“Services and prayer books have become more radical. And we’re going to be more radical because in the new Siddur we’re working on, we’re looking at using the feminine much more. Rather than just being gender neutral, we’re looking at having masculine and feminine imagery. Because in Hebrew, the Hebrew’s either masculine or feminine, there’s no gender neutral. So it’s quite challenging but I think quite a lot of the movement are with us already on that. And it’s very exciting to work on it and to think that we are at the forefront. Whilst also, you know, recognising people’s different sensibilities. But it’s about thinking of God , for me, anyway, you’re always thinking of God in metaphors. You can’t possibly pin down God, as it were. So everything that you talk about God’s a metaphor. Whether you talk about God as a divine presence or a ruler or whatever, there are all different ways of thinking about God. And it is important that that includes the masculine and the feminine. So, yeah, we’re always working on liturgy. ”
Rabbi Margaret Jacobi
“There’s a lot of debate, among Progressive Jews, not just Liberal Jews, about how far you change prayers in order to say what you believe and how far you reinterpret. And I can see both views, but I think I’m still where John Rayner was. Which is that, you know, you should change things you don’t believe you can say. He was full of integrity. So, you know, he was never afraid to speak out, for example, on Israel and Palestine. He was very clear about what Progressive Jewish values were. I know at our ordination service, there were certain prayers he said he wouldn’t lead because he felt, in all sincerity, he couldn’t say them. And that always stuck, with me, having that sort of courage to be really clear what you believe and what you’re willing to say.I don’t remember the exact prayer, but I know that when we were ordained, our prayers were a mixture of Reform and Liberal. And I suspect it was something related to redemption or something. I’m not sure.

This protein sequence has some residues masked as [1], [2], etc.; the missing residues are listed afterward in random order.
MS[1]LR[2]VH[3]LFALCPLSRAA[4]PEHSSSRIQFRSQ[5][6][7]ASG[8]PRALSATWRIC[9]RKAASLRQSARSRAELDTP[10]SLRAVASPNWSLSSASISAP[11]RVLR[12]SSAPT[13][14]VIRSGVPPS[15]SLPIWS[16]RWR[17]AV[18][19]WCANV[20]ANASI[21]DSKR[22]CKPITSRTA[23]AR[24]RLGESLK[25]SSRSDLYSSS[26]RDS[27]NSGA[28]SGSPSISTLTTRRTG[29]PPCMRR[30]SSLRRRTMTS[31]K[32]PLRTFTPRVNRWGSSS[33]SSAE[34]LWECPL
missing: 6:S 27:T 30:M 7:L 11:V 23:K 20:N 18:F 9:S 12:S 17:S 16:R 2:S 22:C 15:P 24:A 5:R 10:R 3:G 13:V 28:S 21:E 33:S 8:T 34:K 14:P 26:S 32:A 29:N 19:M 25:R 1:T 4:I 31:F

And at the same time he was an innovator and he reintroduced traditions to Liberal Judaism, so he again made Judaism both more radical and more traditional. So he introduced a Tikkun Leil Shavuot, for the night of Shavuot, which go on all night. And one of my great Jewish experiences in my twenties was going to that at the Liberal Jewish Synagogue and learning for a whole night with him. And, like so many great teachers, you know, it was who he was really and it’s sometimes just hard to say exactly – you can name some things and I have, but they’re also towering figures. And from what my dad and from what John said about Lily Montagu, I think she was the same. That she just had this sort of aura about her. ”